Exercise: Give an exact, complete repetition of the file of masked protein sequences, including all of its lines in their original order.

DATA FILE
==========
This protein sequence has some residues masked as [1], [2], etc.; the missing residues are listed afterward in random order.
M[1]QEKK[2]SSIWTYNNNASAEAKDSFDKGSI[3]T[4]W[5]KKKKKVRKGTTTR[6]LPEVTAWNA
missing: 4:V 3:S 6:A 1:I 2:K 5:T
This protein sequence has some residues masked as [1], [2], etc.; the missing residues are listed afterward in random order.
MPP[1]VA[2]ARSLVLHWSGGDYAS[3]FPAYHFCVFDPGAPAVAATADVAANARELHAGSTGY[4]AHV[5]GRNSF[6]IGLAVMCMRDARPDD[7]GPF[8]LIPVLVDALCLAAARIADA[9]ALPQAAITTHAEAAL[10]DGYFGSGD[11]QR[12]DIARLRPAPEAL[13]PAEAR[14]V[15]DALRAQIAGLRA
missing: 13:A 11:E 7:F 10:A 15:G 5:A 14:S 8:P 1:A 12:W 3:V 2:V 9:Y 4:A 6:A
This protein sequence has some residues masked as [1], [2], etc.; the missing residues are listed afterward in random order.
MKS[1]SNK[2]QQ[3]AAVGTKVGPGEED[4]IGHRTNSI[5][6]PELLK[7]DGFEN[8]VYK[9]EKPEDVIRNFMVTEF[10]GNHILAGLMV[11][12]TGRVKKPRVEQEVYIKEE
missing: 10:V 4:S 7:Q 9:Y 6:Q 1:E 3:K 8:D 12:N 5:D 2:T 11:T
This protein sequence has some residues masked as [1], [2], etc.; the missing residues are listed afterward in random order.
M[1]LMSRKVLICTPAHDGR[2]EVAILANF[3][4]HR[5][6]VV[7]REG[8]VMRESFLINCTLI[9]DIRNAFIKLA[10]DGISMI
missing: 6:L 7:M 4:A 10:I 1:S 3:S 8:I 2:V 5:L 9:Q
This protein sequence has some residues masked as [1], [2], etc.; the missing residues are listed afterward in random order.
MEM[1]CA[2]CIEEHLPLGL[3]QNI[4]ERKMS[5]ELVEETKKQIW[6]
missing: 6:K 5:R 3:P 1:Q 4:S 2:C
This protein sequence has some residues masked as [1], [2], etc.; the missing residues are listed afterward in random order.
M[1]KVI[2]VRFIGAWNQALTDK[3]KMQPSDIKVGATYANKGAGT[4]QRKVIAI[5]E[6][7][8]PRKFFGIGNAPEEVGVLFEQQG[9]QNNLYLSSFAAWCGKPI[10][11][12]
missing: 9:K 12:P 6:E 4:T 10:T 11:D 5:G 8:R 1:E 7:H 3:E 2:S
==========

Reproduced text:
This protein sequence has some residues masked as [1], [2], etc.; the missing residues are listed afterward in random order.
M[1]QEKK[2]SSIWTYNNNASAEAKDSFDKGSI[3]T[4]W[5]KKKKKVRKGTTTR[6]LPEVTAWNA
missing: 4:V 3:S 6:A 1:I 2:K 5:T
This protein sequence has some residues masked as [1], [2], etc.; the missing residues are listed afterward in random order.
MPP[1]VA[2]ARSLVLHWSGGDYAS[3]FPAYHFCVFDPGAPAVAATADVAANARELHAGSTGY[4]AHV[5]GRNSF[6]IGLAVMCMRDARPDD[7]GPF[8]LIPVLVDALCLAAARIADA[9]ALPQAAITTHAEAAL[10]DGYFGSGD[11]QR[12]DIARLRPAPEAL[13]PAEAR[14]V[15]DALRAQIAGLRA
missing: 13:A 11:E 7:F 10:A 15:G 5:A 14:S 8:P 1:A 12:W 3:V 2:V 9:Y 4:A 6:A
This protein sequence has some residues masked as [1], [2], etc.; the missing residues are listed afterward in random order.
MKS[1]SNK[2]QQ[3]AAVGTKVGPGEED[4]IGHRTNSI[5][6]PELLK[7]DGFEN[8]VYK[9]EKPEDVIRNFMVTEF[10]GNHILAGLMV[11][12]TGRVKKPRVEQEVYIKEE
missing: 10:V 4:S 7:Q 9:Y 6:Q 1:E 3:K 8:D 12:N 5:D 2:T 11:T
This protein sequence has some residues masked as [1], [2], etc.; the missing residues are listed afterward in random order.
M[1]LMSRKVLICTPAHDGR[2]EVAILANF[3][4]HR[5][6]VV[7]REG[8]VMRESFLINCTLI[9]DIRNAFIKLA[10]DGISMI
missing: 6:L 7:M 4:A 10:I 1:S 3:S 8:I 2:V 5:L 9:Q
This protein sequence has some residues masked as [1], [2], etc.; the missing residues are listed afterward in random order.
MEM[1]CA[2]CIEEHLPLGL[3]QNI[4]ERKMS[5]ELVEETKKQIW[6]
missing: 6:K 5:R 3:P 1:Q 4:S 2:C
This protein sequence has some residues masked as [1], [2], etc.; the missing residues are listed afterward in random order.
M[1]KVI[2]VRFIGAWNQALTDK[3]KMQPSDIKVGATYANKGAGT[4]QRKVIAI[5]E[6][7][8]PRKFFGIGNAPEEVGVLFEQQG[9]QNNLYLSSFAAWCGKPI[10][11][12]
missing: 9:K 12:P 6:E 4:T 10:T 11:D 5:G 8:R 1:E 7:H 3:E 2:S